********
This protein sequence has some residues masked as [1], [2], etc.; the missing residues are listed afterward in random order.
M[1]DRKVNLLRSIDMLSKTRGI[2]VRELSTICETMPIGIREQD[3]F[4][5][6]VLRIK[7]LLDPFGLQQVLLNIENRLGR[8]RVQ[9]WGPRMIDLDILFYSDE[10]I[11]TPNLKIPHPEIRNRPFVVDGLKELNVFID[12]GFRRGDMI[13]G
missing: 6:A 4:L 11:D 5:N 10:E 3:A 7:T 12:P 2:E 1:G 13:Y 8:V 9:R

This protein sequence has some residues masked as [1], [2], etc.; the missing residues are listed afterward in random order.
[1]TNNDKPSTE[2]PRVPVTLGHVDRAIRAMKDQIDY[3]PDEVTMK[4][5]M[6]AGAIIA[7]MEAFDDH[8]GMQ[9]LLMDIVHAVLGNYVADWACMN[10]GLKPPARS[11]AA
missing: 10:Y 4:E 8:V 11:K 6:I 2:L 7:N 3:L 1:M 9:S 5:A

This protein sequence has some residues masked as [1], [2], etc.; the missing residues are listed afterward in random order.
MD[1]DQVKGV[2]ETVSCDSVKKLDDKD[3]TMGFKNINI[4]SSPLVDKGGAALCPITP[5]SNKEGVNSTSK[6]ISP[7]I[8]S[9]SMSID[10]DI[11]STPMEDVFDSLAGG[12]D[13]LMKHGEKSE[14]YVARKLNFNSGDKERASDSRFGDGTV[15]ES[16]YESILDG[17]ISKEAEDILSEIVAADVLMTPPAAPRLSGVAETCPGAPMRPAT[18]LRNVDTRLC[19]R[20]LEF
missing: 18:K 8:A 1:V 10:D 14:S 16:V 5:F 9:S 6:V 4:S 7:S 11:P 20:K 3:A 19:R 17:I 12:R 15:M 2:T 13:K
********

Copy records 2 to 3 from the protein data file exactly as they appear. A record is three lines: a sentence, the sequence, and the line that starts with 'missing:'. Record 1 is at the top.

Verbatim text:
This protein sequence has some residues masked as [1], [2], etc.; the missing residues are listed afterward in random order.
[1]TNNDKPSTE[2]PRVPVTLGHVDRAIRAMKDQIDY[3]PDEVTMK[4][5]M[6]AGAIIA[7]MEAFDDH[8]GMQ[9]LLMDIVHAVLGNYVADWACMN[10]GLKPPARS[11]AA
missing: 10:Y 4:E 8:V 11:K 6:I 2:L 7:N 3:L 1:M 9:S 5:A

This protein sequence has some residues masked as [1], [2], etc.; the missing residues are listed afterward in random order.
MD[1]DQVKGV[2]ETVSCDSVKKLDDKD[3]TMGFKNINI[4]SSPLVDKGGAALCPITP[5]SNKEGVNSTSK[6]ISP[7]I[8]S[9]SMSID[10]DI[11]STPMEDVFDSLAGG[12]D[13]LMKHGEKSE[14]YVARKLNFNSGDKERASDSRFGDGTV[15]ES[16]YESILDG[17]ISKEAEDILSEIVAADVLMTPPAAPRLSGVAETCPGAPMRPAT[18]LRNVDTRLC[19]R[20]LEF
missing: 18:K 8:A 1:V 10:D 14:S 16:V 5:F 9:S 6:V 4:S 7:S 11:P 20:K 3:A 19:R 17:I 12:R 15:M 2:T 13:K